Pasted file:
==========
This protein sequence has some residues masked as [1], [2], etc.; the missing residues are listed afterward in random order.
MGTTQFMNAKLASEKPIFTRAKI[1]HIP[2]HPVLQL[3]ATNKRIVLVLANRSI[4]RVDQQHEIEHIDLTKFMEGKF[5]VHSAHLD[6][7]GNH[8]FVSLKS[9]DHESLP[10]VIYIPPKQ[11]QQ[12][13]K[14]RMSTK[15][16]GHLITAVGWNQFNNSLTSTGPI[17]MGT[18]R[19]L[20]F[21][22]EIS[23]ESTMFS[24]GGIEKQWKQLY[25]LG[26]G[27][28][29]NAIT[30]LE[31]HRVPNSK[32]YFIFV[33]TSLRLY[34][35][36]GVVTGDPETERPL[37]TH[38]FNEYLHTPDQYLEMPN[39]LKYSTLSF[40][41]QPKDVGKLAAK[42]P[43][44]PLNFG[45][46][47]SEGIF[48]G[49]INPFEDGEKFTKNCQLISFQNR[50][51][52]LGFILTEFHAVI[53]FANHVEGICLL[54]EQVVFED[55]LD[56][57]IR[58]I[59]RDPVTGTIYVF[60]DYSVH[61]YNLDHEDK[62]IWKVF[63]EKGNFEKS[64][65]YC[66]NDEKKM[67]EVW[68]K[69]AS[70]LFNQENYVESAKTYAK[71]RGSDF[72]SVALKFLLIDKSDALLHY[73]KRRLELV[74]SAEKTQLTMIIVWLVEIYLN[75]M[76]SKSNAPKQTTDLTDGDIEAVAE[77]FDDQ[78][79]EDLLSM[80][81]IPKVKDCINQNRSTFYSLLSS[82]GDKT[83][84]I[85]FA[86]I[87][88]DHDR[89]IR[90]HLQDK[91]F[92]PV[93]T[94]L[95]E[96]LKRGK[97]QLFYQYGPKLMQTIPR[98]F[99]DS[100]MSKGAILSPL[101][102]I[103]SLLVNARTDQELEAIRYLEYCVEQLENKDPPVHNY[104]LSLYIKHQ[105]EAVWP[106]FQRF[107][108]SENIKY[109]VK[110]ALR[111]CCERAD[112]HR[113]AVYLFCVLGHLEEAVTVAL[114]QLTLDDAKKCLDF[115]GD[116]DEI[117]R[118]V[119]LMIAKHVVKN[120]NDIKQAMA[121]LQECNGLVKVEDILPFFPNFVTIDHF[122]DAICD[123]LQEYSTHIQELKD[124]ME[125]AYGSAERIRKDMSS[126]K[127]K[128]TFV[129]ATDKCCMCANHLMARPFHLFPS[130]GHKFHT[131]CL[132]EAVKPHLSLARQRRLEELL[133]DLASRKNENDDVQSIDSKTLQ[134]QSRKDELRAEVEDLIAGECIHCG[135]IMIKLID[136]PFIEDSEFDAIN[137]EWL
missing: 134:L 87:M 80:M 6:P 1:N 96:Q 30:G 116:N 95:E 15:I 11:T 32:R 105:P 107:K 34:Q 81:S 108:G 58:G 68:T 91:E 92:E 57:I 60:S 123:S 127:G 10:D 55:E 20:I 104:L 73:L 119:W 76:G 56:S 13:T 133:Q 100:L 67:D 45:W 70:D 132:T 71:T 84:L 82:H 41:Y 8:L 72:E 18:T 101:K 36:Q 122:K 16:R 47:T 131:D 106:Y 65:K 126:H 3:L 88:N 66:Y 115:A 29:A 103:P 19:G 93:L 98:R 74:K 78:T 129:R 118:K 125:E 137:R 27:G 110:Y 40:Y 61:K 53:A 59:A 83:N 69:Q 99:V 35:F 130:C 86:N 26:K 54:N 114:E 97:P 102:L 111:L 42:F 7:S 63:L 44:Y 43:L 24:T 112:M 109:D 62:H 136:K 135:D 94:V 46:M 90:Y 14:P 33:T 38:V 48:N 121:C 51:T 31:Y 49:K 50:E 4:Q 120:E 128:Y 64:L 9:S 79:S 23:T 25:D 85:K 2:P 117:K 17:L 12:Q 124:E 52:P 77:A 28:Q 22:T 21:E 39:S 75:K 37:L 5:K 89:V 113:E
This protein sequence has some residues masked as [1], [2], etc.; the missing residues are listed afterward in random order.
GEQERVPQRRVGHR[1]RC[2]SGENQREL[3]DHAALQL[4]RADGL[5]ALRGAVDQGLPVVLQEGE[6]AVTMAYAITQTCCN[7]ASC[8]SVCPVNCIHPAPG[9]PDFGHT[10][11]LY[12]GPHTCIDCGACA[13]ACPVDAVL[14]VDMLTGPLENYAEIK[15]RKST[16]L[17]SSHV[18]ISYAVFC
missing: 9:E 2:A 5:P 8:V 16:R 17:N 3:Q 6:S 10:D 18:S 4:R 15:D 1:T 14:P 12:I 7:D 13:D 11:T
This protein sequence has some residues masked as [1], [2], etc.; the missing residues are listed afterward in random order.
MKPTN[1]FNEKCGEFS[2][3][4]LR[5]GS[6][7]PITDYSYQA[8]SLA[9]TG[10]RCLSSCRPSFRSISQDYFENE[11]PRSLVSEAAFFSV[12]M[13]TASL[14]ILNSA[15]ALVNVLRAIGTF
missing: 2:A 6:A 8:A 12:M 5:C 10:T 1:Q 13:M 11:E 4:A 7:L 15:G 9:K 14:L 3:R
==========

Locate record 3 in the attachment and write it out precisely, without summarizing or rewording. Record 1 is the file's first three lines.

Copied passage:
This protein sequence has some residues masked as [1], [2], etc.; the missing residues are listed afterward in random order.
MKPTN[1]FNEKCGEFS[2][3][4]LR[5]GS[6][7]PITDYSYQA[8]SLA[9]TG[10]RCLSSCRPSFRSISQDYFENE[11]PRSLVSEAAFFSV[12]M[13]TASL[14]ILNSA[15]ALVNVLRAIGTF
missing: 2:A 6:A 8:A 12:M 5:C 10:T 1:Q 13:M 11:E 4:A 7:L 15:G 9:K 14:L 3:R